3The astute reader will note that what I just did was apply a linear extrapolation to my curve. I assert that the differences in speed and time are so small that I can approximate the curve with a very short straight line. I could be wrong.

4BTW, if you didn't just notice, this idea would lend incredibly well to a bomb. "Detonating" a time bomb by offsetting time by mere microseconds would, I think, level cities. If there's ever to be an argument against the viability of time travel, this is it. The moment you turned on a time portal to travel one second into the past you just created an extinction-level event, which is why Earth has never seen a verifiable visitor from the future (boom!). Or, at least it's fun to think of it that way. Just don't mess with my engines without a responsible parent present.

5Go re-read footnote #2. What we could be saying here is that when you hit the maximum flow of time, you've not only stopped moving entirely, you've also nullified all gravitational influences and set your own to zero. In wonderful SciFi parlance, just as FTL could be thought of as moving backward through time (negative time) or through "imaginary time," exceeding the maximum flow of time would crate anti-gravity or "imaginary gravity." Oh, there's some fun to be had with that idea....

• Where is the question to be answered?
– L.Dutch
Jun 7 at 9:16
• If you can tweak time duration, this could work. but you omit the calculations for the energy needed to keep the universe balanced, while doing so. I suspect the energy needs will be very much in the e=mc2 sort of ballbark, for the totality of mass affected by your tweaking of time. Jun 7 at 11:15
• You could have summed up the whole reality-check big notey with these 2 questions : "Given the context I gave, is changing velocity by controlling time actually possible? What would be the most inconsistent issue with this concept?". It's clearer and shorter, especially for people wandering the web without even knowing that the question is a reality-check one or what reality-check is. Jun 8 at 15:33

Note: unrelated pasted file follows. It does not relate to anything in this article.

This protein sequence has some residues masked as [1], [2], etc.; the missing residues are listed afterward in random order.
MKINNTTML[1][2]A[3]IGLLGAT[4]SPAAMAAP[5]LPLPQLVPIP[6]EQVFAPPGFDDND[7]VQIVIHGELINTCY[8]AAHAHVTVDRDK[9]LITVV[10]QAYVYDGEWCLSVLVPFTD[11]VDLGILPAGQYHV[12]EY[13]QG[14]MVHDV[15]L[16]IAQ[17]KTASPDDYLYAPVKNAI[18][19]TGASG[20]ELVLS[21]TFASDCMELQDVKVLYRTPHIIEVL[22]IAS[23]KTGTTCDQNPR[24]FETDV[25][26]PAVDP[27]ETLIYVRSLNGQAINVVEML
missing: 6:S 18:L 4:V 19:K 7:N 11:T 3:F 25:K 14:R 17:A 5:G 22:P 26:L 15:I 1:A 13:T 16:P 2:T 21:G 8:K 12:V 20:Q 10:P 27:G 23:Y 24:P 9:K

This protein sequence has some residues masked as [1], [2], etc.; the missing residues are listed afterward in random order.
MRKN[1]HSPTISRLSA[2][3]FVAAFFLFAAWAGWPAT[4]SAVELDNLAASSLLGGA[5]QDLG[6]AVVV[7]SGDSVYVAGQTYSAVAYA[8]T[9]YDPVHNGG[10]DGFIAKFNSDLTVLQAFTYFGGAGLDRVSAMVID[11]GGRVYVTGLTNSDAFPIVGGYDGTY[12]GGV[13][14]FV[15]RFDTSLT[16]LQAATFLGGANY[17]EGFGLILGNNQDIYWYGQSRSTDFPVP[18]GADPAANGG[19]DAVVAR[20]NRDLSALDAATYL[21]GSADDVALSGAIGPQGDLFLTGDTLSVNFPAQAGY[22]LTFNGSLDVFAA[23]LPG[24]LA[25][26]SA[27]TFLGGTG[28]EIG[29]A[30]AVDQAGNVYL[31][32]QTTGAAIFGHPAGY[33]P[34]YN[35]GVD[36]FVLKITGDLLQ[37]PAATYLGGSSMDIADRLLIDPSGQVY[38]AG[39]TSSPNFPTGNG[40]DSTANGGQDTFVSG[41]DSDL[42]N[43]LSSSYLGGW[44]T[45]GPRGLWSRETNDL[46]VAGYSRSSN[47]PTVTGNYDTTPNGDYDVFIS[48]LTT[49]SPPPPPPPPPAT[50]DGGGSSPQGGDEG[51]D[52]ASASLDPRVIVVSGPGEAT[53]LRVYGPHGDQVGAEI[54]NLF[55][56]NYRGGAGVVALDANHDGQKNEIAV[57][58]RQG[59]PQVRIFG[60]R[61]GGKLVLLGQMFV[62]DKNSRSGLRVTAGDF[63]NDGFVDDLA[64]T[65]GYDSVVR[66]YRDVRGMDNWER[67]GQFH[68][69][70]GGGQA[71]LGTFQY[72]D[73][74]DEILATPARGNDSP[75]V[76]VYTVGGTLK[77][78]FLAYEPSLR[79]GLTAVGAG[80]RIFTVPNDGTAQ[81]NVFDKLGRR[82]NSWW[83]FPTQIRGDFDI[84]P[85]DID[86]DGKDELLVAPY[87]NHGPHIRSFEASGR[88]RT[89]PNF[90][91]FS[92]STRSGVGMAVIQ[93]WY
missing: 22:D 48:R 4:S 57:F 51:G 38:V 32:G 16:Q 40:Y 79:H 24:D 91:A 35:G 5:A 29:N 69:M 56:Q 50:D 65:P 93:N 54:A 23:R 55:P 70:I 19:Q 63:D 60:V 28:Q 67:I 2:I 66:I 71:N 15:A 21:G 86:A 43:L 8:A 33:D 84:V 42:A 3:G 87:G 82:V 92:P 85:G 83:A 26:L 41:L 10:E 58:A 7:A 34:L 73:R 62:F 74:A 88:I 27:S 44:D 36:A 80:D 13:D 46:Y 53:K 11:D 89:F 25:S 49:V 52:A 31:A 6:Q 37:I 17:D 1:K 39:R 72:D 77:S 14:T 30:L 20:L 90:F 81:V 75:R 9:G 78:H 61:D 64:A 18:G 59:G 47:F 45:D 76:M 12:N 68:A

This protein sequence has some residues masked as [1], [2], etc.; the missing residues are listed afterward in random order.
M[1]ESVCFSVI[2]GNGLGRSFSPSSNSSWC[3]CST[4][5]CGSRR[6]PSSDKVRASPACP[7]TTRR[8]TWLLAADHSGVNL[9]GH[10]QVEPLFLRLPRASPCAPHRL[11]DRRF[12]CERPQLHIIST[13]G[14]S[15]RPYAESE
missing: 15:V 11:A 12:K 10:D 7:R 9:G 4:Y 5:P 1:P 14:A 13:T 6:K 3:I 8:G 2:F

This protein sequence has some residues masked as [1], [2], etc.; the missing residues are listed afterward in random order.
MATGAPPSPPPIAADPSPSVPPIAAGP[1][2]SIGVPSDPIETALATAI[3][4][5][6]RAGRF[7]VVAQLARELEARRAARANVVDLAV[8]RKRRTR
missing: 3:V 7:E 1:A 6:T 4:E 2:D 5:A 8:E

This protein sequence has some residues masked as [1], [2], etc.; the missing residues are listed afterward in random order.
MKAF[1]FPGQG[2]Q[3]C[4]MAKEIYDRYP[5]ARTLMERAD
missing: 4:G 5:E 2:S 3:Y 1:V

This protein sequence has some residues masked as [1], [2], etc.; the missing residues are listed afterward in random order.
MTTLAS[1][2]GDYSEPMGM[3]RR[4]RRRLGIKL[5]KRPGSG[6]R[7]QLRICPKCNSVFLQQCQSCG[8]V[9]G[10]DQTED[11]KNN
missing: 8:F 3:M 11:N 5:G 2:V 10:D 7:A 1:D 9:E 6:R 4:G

• @L.Dutch I don't understand your question. Below this comment? Jul 8 at 6:38

It passes my reality check, but the theory of Relativity will be very different in your world. Here's my guess about your world's theory. I don't have the foggiest idea of how the actual Relativity equations will change!

Let's limit movement to only one spatial dimension, and plot it against time (time on x axis, distance on y axis).

In your world, a trajectory (aided by the engine) is actually a parametric curve on the space-time. The curve's parameter is the time inside the engine (t_i), the x axis is the time outside (t_o), and the y axis is the space dimension.

What your engine does is to rotate the tangent vector (t_o, s) of the trajectory, corresponding to the speed and time displacement outside the engine. The trajectory curve can go in any direction, but with limited vector length, no more than a constant.

Without the engine, t_i = t_o, and the trajectory curve points somewhere to the right, as in our world, and the vector length is < c, where c is the light speed. Our Relativity becomes a special case of the theory.

Your world's gravity turns to be the curvature of the trajectory curve, making negative gravity not only possible, but a occasional consequence of the equations.

• The universe described in the following link has a similar approach, having physics where there is no distinction between spacelike and timelike dimensions. "My time is your space", and it's entirely possible to return to your own past with a sufficiently powerful engine. gregegan.net/ORTHOGONAL/ORTHOGONAL.html It seems to be a special case of your world, where sqrt(dt^2+dp^2) for an object is constant.